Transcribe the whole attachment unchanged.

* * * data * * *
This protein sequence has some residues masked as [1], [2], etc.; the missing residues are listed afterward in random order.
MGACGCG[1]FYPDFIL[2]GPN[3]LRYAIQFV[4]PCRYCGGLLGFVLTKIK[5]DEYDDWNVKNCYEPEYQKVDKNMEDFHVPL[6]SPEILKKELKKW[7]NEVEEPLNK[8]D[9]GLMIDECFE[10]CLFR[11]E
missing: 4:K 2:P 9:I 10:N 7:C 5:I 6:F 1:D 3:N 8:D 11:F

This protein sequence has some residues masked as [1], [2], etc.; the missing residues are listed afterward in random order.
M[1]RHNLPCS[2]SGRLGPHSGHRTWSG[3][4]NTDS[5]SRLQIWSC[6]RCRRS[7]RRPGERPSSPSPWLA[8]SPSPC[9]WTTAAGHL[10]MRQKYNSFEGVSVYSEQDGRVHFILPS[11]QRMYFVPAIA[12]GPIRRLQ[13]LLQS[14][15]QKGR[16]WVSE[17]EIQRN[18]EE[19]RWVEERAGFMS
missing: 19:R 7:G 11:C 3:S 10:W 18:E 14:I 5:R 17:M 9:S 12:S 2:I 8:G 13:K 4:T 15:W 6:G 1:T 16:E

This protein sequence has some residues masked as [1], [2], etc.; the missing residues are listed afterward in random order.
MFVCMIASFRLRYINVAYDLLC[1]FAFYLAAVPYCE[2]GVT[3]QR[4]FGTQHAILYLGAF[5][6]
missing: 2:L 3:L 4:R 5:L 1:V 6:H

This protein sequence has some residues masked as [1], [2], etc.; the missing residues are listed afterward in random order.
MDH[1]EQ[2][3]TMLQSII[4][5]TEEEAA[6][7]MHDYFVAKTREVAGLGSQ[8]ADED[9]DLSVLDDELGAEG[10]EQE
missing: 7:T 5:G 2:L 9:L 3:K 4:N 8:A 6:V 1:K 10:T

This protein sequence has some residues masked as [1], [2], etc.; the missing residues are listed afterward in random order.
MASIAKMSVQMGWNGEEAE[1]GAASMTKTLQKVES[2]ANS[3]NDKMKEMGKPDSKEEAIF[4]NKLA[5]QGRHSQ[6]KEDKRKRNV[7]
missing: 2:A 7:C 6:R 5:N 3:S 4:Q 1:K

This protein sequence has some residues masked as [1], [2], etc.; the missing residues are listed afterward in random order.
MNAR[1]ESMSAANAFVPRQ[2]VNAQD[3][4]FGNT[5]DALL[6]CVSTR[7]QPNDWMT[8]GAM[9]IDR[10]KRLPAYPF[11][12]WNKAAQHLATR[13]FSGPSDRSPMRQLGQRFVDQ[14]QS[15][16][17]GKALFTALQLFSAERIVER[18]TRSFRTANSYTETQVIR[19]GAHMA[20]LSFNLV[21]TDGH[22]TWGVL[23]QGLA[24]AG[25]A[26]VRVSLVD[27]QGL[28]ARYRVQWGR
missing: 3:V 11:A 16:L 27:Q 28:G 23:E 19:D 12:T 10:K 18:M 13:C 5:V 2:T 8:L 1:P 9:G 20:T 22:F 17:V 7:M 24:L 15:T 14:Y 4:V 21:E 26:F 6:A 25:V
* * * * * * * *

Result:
This protein sequence has some residues masked as [1], [2], etc.; the missing residues are listed afterward in random order.
MGACGCG[1]FYPDFIL[2]GPN[3]LRYAIQFV[4]PCRYCGGLLGFVLTKIK[5]DEYDDWNVKNCYEPEYQKVDKNMEDFHVPL[6]SPEILKKELKKW[7]NEVEEPLNK[8]D[9]GLMIDECFE[10]CLFR[11]E
missing: 4:K 2:P 9:I 10:N 7:C 5:I 6:F 1:D 3:N 8:D 11:F

This protein sequence has some residues masked as [1], [2], etc.; the missing residues are listed afterward in random order.
M[1]RHNLPCS[2]SGRLGPHSGHRTWSG[3][4]NTDS[5]SRLQIWSC[6]RCRRS[7]RRPGERPSSPSPWLA[8]SPSPC[9]WTTAAGHL[10]MRQKYNSFEGVSVYSEQDGRVHFILPS[11]QRMYFVPAIA[12]GPIRRLQ[13]LLQS[14][15]QKGR[16]WVSE[17]EIQRN[18]EE[19]RWVEERAGFMS
missing: 19:R 7:G 11:C 3:S 10:W 18:E 14:I 5:R 17:M 9:S 12:S 2:I 8:G 13:K 4:T 15:W 6:G 1:T 16:E

This protein sequence has some residues masked as [1], [2], etc.; the missing residues are listed afterward in random order.
MFVCMIASFRLRYINVAYDLLC[1]FAFYLAAVPYCE[2]GVT[3]QR[4]FGTQHAILYLGAF[5][6]
missing: 2:L 3:L 4:R 5:L 1:V 6:H

This protein sequence has some residues masked as [1], [2], etc.; the missing residues are listed afterward in random order.
MDH[1]EQ[2][3]TMLQSII[4][5]TEEEAA[6][7]MHDYFVAKTREVAGLGSQ[8]ADED[9]DLSVLDDELGAEG[10]EQE
missing: 7:T 5:G 2:L 9:L 3:K 4:N 8:A 6:V 1:K 10:T

This protein sequence has some residues masked as [1], [2], etc.; the missing residues are listed afterward in random order.
MASIAKMSVQMGWNGEEAE[1]GAASMTKTLQKVES[2]ANS[3]NDKMKEMGKPDSKEEAIF[4]NKLA[5]QGRHSQ[6]KEDKRKRNV[7]
missing: 2:A 7:C 6:R 5:N 3:S 4:Q 1:K

This protein sequence has some residues masked as [1], [2], etc.; the missing residues are listed afterward in random order.
MNAR[1]ESMSAANAFVPRQ[2]VNAQD[3][4]FGNT[5]DALL[6]CVSTR[7]QPNDWMT[8]GAM[9]IDR[10]KRLPAYPF[11][12]WNKAAQHLATR[13]FSGPSDRSPMRQLGQRFVDQ[14]QS[15][16][17]GKALFTALQLFSAERIVER[18]TRSFRTANSYTETQVIR[19]GAHMA[20]LSFNLV[21]TDGH[22]TWGVL[23]QGLA[24]AG[25]A[26]VRVSLVD[27]QGL[28]ARYRVQWGR
missing: 3:V 11:A 16:L 27:Q 28:G 23:E 19:D 12:T 10:K 18:M 13:C 5:V 2:T 8:L 1:P 9:G 20:T 22:F 17:V 7:M 24:L 15:T 14:Y 4:V 21:E 26:F 6:A 25:V